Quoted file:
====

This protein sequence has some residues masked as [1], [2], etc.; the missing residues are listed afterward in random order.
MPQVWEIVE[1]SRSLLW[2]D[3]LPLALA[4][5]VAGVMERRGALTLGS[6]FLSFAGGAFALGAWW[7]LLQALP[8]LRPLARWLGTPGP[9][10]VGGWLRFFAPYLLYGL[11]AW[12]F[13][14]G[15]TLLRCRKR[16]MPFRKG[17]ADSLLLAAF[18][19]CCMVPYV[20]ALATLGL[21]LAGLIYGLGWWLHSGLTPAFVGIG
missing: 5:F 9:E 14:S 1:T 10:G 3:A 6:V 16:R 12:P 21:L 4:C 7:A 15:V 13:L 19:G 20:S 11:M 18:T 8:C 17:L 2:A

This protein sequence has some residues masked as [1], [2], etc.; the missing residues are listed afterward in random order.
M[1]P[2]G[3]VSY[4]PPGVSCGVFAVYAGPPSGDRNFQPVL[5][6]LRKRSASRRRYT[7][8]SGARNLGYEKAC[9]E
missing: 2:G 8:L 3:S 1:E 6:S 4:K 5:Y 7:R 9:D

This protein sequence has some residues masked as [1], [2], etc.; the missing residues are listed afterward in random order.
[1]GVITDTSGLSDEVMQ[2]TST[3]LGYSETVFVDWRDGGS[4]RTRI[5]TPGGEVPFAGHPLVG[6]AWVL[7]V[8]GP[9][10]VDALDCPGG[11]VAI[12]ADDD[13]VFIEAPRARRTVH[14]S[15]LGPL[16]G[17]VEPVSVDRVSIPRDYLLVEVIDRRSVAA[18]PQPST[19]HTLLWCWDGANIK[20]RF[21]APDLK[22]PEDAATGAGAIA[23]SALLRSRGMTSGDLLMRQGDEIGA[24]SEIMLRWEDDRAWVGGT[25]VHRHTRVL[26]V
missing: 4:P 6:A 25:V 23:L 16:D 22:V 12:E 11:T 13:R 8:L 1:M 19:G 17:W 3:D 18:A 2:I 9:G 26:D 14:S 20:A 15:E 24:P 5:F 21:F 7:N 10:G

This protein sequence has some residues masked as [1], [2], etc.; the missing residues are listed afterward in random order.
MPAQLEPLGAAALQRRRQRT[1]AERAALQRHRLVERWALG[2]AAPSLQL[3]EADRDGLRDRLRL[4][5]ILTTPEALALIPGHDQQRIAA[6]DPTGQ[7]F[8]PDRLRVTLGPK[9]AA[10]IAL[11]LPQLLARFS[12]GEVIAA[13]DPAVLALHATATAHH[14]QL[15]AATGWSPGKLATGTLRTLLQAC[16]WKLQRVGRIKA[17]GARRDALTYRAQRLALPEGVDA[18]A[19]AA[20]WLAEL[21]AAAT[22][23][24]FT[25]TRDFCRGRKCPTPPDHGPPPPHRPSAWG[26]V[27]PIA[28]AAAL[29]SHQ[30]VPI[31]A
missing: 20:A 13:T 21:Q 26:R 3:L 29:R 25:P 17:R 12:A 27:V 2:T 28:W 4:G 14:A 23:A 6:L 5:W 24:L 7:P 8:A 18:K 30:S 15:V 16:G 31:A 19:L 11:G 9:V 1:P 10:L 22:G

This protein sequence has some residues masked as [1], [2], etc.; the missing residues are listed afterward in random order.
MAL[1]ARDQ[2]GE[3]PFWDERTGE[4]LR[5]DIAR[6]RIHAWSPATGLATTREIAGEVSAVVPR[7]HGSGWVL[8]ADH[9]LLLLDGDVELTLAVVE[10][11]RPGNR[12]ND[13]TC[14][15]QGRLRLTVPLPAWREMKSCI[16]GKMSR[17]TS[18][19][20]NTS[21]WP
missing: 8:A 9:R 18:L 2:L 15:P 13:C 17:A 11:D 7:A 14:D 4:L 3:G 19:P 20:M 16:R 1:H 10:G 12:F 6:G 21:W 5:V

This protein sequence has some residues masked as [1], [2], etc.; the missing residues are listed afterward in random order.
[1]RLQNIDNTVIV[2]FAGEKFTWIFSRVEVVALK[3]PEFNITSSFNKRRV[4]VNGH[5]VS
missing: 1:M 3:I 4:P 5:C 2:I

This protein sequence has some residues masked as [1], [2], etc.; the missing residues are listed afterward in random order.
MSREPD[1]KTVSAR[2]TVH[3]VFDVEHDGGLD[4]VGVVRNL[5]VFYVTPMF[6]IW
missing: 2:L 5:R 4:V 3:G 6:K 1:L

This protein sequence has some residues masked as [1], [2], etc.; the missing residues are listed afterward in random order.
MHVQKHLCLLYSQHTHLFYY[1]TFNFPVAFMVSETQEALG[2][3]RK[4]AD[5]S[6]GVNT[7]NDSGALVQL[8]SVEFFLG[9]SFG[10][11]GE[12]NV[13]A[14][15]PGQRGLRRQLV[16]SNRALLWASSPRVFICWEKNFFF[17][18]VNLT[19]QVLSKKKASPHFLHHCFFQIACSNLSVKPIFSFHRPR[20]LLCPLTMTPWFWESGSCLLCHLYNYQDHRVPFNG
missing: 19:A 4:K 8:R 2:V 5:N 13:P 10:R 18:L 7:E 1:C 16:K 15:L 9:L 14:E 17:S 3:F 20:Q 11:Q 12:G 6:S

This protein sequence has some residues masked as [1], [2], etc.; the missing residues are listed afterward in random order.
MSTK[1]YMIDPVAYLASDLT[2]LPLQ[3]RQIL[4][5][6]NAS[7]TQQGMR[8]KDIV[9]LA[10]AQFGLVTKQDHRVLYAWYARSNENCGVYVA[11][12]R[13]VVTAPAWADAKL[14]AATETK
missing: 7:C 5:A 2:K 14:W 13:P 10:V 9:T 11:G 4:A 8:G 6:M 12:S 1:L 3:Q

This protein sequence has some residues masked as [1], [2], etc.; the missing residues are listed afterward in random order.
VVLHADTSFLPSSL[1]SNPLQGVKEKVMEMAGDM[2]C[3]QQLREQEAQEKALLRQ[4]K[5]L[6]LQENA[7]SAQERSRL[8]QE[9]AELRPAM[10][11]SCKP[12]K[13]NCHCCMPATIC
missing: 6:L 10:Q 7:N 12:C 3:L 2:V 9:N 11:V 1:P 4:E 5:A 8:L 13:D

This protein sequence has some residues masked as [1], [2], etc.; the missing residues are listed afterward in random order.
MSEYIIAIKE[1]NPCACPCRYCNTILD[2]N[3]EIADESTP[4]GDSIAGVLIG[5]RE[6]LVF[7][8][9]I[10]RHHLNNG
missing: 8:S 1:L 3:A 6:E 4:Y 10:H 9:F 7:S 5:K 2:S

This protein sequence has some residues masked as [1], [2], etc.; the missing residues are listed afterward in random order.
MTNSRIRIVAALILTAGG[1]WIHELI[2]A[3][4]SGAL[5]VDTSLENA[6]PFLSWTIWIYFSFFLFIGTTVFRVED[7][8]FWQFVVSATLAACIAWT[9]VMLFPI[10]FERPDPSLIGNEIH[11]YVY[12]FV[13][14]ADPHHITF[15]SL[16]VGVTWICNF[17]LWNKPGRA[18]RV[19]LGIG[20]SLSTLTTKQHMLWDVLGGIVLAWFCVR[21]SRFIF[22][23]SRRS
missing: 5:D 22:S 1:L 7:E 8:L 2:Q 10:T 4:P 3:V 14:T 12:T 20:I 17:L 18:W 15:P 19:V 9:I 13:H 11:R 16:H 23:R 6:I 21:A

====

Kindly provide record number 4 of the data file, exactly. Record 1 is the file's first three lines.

This protein sequence has some residues masked as [1], [2], etc.; the missing residues are listed afterward in random order.
MPAQLEPLGAAALQRRRQRT[1]AERAALQRHRLVERWALG[2]AAPSLQL[3]EADRDGLRDRLRL[4][5]ILTTPEALALIPGHDQQRIAA[6]DPTGQ[7]F[8]PDRLRVTLGPK[9]AA[10]IAL[11]LPQLLARFS[12]GEVIAA[13]DPAVLALHATATAHH[14]QL[15]AATGWSPGKLATGTLRTLLQAC[16]WKLQRVGRIKA[17]GARRDALTYRAQRLALPEGVDA[18]A[19]AA[20]WLAEL[21]AAAT[22][23][24]FT[25]TRDFCRGRKCPTPPDHGPPPPHRPSAWG[26]V[27]PIA[28]AAAL[29]SHQ[30]VPI[31]A
missing: 20:A 13:T 21:Q 26:R 3:L 29:R 25:P 17:R 12:A 27:V 2:T 28:W 4:G 14:A 23:A 6:L 5:W 24:L 7:P 8:A 18:K 30:S 15:V 16:G 31:A 19:L 11:G 9:V 1:P 10:L 22:G